Making Conscious Choices
So far in this series about Effective Strategies and Tools for learning we have looked at encouraging students to understand the learning process, to use the strengths that they already have to boost confidence, and to demonstrate a greater awareness of their own responsibility in caring for brain health.
We want children and young people who are not passive recipients of education, but rather have an active interest in improving their own progress and results. In order to do this, students need to learn how to make decisions about exactly what it is that they personally want to achieve, and, how they are going to get there.
Do remember that the purpose of these articles is to provide ideas and activities that you can use with learners to help them become more independent and in charge of their own destiny when it comes to a personal educational and career pathway. This time we want to consider how learners can come to appreciate more fully the choices they need to make if they want to impact on their attainment.
A good starting point for this is to consider the conversation from Lewis Carroll’s story about Alice in Wonderland. At one point when she is lost, Alice asks the Cheshire cat which way she ought to go. His reply is that it depends on where she is trying to get to. Instead of thinking about it carefully and making a decision on that, Alice says that she doesn’t much care where, to which the cat makes the sarcastic comment; that in that case it doesn’t matter which way she goes!
I usually read the account from the book with a student (even adult ones) and we chat about how Alice is destined to either wander round in circles or end up wherever her feet take her, if the cat is unable to direct her steps more specifically. In the story, Alice ends up at the Mad Hatters Tea Party by default, because although what she really wanted was to know the way out of the wood, she never said so!
I use a gapping activity here, where we re-frame the conversation from the book, and the students get to help Alice out by stating quite clearly where she is trying to get to. (Common responses are ‘home’, or ‘out of the wood’ but some get more creative and want to find the chocolate fountain, or a fun fair etc, it really doesn’t matter as long as Alice makes a decision about where she wants to be). The student then also provides suitable directions from the cat, who is now able to state in which direction Alice should go, because he knows where she is trying to get to!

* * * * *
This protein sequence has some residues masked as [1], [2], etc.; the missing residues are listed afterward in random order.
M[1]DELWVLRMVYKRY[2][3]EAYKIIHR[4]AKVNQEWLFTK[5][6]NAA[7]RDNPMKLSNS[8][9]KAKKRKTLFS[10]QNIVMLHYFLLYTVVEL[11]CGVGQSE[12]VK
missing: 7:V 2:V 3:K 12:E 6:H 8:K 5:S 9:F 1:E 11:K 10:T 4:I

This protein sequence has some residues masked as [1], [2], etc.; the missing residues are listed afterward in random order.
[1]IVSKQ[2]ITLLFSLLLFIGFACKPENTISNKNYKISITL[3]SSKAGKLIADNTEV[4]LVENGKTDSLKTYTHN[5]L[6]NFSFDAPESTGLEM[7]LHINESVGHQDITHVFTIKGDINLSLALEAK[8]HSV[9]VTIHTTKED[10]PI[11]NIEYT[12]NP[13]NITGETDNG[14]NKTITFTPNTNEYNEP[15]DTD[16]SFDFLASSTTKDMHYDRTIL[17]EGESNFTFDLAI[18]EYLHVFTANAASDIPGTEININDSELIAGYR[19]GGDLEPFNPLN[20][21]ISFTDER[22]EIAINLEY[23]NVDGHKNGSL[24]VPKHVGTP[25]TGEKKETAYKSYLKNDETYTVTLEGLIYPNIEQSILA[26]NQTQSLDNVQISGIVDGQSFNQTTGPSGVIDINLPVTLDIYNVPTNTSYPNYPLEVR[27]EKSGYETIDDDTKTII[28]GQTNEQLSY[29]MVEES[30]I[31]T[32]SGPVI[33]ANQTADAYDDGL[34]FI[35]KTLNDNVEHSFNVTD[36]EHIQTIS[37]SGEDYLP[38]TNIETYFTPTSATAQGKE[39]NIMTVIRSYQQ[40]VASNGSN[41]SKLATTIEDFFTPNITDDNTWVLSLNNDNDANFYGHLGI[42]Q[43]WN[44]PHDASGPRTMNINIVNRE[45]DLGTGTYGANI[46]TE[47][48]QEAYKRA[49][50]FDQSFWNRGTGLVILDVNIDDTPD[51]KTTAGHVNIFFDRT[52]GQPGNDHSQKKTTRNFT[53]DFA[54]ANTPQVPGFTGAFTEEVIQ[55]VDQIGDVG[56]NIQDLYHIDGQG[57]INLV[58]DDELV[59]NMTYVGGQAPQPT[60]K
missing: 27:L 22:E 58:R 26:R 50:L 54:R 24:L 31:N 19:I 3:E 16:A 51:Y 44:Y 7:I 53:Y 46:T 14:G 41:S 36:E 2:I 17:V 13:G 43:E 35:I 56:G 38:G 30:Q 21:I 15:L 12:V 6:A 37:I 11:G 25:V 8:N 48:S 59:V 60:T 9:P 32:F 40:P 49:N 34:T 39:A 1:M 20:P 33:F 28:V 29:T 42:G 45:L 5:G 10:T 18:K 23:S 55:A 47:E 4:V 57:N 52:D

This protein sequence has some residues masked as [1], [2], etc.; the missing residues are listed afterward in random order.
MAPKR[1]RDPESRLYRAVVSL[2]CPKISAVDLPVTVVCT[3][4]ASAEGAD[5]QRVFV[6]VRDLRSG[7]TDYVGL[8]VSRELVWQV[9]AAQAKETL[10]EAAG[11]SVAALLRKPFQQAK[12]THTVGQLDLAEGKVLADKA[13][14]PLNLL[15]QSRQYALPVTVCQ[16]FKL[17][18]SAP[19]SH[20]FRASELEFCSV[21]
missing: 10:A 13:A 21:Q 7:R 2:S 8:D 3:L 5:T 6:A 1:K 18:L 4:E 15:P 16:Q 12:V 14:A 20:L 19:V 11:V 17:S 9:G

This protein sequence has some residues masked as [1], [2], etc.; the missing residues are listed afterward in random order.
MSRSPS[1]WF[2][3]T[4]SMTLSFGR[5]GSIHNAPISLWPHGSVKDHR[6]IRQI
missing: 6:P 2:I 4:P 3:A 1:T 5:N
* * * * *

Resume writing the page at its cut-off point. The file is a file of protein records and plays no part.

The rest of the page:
From there we play a game that highlights that whatever you want to achieve (whether it is getting out of a wood or anything else), you must know more about the direction you need to take in order to achieve it. For example, if you lived in England and wanted to visit the leaning Tower of Pisa in Italy, you would have to book time off, make travel arrangements, find opening times, map out a route, decide on accommodation, etc. Nothing will happen if you don’t!
We need to help learners think about what it is they want to achieve and how to get there. The first statement needs to be ‘I want to…..’, followed by; ‘in that case I need to…!’ This persuades a student to think about their own role in the process. If they say ‘I want to be better at Maths’ for instance, they have to come up with the ‘in that case I need to…’ list. It helps to make them aware that without choosing a direction and the steps they are going to take to ‘get’ where they want to be, nothing is going to happen. The list they come up with is recorded as a set of ‘next steps’ to help the learner achieve the improvement that they want to make, as well as knowing who is going to help them navigate the journey ahead.
In order learn more about how their brain might get in the way of the progress that they want to make, I have a discussion with learners around a diagram that shows the differences between the brains of humans and other animals, in very basic terms. It is easy then to introduce the idea of the reptilian brain, (or brain stem), the mammalian brain (or mid-brain), and the cortex (reasoning brain). By thinking about the behaviour of reptiles in comparison to mammals, and then other mammals in comparison to humans, students become familiar with basic brain structure. Whilst doing this, learners more importantly become familiar with the ‘frontal cortex’ that they use when reasoning things out logically in the classroom, and the mid-brain area where emotional responses to challenges can get in the way of learning.
When stressed, (as many students experience when faced with challenge), the limbic system in the mid-brain area becomes aroused and clear-thinking ability disappears. It is important to note that this is a natural response to a perceived threat and results in a learner wanting to run, fight or shut down. You will see all of these responses in school, those that suddenly charge out of the classroom with no explanation, those who start throwing things or lashing out at people, and those whose head goes down with refusal to engage with anyone. It is worth noting that unless they have specifically been taught about how and why the brain responds in this way, the student may be as baffled as you are about why they experienced such an emotional response!
It is therefore important that a student learns ways to overcome the urge to run or disengage when the going gets tough. A starting point is to realise that ‘challenge’ is an important part of the learning process and not something to be feared.
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